Dying for an education
By John Norgrove
Life gets more depressing sometimes.
Lorna has just passed me the news that a head teacher of the Parak girls’school in Lagar province of Afghanistan, Khan Mohammed, has been executed and his son wounded by Taliban gunmen. His crime had been that he had continued to teach girls after ignoring warnings to stop.
When the Taliban were in control there was a ban on education for women. Female literacy rates in Afghanistan are 12 per cent.
It’s guys such as Khan Mohammed who are the heroes of this story. Linda always said that aid workers such as herself were there because they wanted to be, they had regular R&R breaks and, if it all got too much, they could leave.
Khan Mohammed had none of these options, but he did have the option of stopping teaching girls. I take my hat off to him and to his colleagues who continue to take these risks. Do we really have an option of taking away our support?
Our youngest daughter Sofie and her husband Matt have been super-busy fundraising this last month in Kilchrenan, near Oban, where they are based. They held a very successful general auction of more than 80 donated pieces and then, a week later, a fantastic ceilidh dance in Kilchrenan village hall, which we travelled down for. Our grandchildren have taken part in a sponsored fancy dress walk and now even their labrador has been pressed into service, shagging for the Foundation, as a stud. In all, more than £5,500 was raised. A big thank you to them and to all of those who donated, auctioned, sang, played guitar, cooked burgers or swept up.
Last week, Lorna and I travelled to Berne in Switzerland, courtesy of the UN, to receive a Green Star Award given to Linda for her environmental work within conflict zones from a group headed by the UNEP who coordinate emergency responses to environmental disasters globally. There is only one award in the individual category every two years and this is the first time that a posthumous award has been made, so it was quite an honour.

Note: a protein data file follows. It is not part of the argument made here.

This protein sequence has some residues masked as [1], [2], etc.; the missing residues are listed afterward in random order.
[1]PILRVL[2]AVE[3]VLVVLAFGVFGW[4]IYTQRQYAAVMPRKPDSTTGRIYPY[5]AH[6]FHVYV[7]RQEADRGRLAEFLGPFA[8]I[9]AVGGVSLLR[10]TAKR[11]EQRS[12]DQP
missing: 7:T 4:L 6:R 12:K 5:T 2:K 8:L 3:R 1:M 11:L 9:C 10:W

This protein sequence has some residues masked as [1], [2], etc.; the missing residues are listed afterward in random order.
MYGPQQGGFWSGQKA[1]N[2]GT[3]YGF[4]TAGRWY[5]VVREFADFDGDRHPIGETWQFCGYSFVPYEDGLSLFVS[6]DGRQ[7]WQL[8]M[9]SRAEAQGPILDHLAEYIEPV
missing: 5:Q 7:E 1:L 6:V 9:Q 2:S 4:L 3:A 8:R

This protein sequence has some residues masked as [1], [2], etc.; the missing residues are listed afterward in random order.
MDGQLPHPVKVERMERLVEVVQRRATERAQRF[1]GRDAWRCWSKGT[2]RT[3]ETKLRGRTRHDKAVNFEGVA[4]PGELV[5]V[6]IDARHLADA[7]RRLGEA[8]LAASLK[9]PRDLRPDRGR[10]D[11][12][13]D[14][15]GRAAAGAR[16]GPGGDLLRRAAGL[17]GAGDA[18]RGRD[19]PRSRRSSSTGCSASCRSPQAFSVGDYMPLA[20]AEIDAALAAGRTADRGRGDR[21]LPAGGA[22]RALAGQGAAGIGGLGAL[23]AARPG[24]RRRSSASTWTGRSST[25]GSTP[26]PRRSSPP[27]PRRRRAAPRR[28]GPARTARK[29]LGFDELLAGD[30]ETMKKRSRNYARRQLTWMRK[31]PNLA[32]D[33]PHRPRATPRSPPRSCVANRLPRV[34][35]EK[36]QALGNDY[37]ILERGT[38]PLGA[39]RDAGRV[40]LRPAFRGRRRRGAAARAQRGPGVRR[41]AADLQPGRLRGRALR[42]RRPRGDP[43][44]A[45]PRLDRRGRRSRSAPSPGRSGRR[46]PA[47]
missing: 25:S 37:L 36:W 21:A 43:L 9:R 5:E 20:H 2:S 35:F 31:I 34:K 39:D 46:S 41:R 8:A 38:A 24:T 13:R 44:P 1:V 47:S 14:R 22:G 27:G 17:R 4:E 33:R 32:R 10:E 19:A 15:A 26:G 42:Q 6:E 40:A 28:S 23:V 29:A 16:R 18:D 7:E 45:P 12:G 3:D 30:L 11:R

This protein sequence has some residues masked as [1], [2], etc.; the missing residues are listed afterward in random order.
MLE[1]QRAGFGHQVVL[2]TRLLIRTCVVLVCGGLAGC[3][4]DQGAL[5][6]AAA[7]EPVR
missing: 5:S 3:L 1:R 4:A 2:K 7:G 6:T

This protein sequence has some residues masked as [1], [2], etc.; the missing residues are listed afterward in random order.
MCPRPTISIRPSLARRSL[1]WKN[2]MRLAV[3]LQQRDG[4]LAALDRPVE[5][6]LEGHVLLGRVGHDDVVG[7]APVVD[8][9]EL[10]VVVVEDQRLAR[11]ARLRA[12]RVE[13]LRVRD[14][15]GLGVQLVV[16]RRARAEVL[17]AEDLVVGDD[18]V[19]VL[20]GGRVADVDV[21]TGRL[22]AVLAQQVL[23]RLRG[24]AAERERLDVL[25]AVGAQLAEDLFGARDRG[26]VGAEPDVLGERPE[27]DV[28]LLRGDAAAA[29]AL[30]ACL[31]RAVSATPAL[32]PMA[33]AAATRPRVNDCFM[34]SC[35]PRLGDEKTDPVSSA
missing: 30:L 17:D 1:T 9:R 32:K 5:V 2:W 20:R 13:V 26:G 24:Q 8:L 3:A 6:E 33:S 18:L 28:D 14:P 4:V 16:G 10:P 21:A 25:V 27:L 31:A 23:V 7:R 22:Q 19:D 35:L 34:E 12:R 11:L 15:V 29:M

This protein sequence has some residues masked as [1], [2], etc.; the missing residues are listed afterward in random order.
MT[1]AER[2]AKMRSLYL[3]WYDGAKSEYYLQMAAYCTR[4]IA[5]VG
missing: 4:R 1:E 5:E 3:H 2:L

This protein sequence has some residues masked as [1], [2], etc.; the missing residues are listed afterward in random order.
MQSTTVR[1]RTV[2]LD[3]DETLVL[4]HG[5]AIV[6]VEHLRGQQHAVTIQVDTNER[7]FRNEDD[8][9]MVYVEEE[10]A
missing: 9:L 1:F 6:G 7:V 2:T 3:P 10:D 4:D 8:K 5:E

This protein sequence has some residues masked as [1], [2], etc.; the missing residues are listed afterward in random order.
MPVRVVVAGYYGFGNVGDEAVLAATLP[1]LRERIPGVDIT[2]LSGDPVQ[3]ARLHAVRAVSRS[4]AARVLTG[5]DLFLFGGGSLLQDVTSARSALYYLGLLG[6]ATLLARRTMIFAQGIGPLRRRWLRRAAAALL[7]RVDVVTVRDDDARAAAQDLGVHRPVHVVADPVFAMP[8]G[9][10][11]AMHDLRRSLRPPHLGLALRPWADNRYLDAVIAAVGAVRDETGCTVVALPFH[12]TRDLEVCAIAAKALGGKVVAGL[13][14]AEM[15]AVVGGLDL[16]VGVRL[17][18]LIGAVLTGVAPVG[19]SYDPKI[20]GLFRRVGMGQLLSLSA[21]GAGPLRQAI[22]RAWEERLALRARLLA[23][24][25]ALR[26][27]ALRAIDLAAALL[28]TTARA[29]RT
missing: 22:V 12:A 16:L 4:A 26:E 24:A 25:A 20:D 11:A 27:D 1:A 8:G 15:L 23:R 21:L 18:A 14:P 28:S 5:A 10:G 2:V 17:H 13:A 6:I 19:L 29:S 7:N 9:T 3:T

Age - and loo roll - test
And finally, here’s a test to determine whether you’re under or over 45 - does the word ‘Izal’ mean anything to you?
If it doesn’t, you’re under 45.
It was man’s first attempt at designing a toilet paper and it proved mightily ineffective for decades. It was hopeless for the task in hand, being made from a slippery, waxed, hard, inflexible type of heavyweight tracing paper. You get the idea. I suppose that it was difficult to poke your finger through, which was a bonus but maybe the designer, who was later confirmed to be an elder in the Free Presbyterian Church, focused on this element to the exclusion of other, more important, parameters.
Then we had soft toilet tissue. A step forward for mankind. But hopeless for blowing your nose on and not so good at the finger poking test so, in later years, as we became soft and risk averse, we tended to using several sheets which was terrible for the environment.
Now we have Andrex Gorgeous Comfort Quilts. This product is fantastic and I’m totally sold on it. I see that the Swiss have had a hand in the manufacture of this product, which doesn’t surprise me.
Lorna is not willing to risk it but I can confirm, after a month’s testing in all conditions, that one can manage, using reasonable caution, with just one sheet. So it is not only more comfortable, it is more economical, it is better for the environment and you can blow your nose on it with impunity.
The future. Remember you saw it here first.
Now I’m off to see if we can get a donation to our Foundation from the PR department of Andrex for product placement.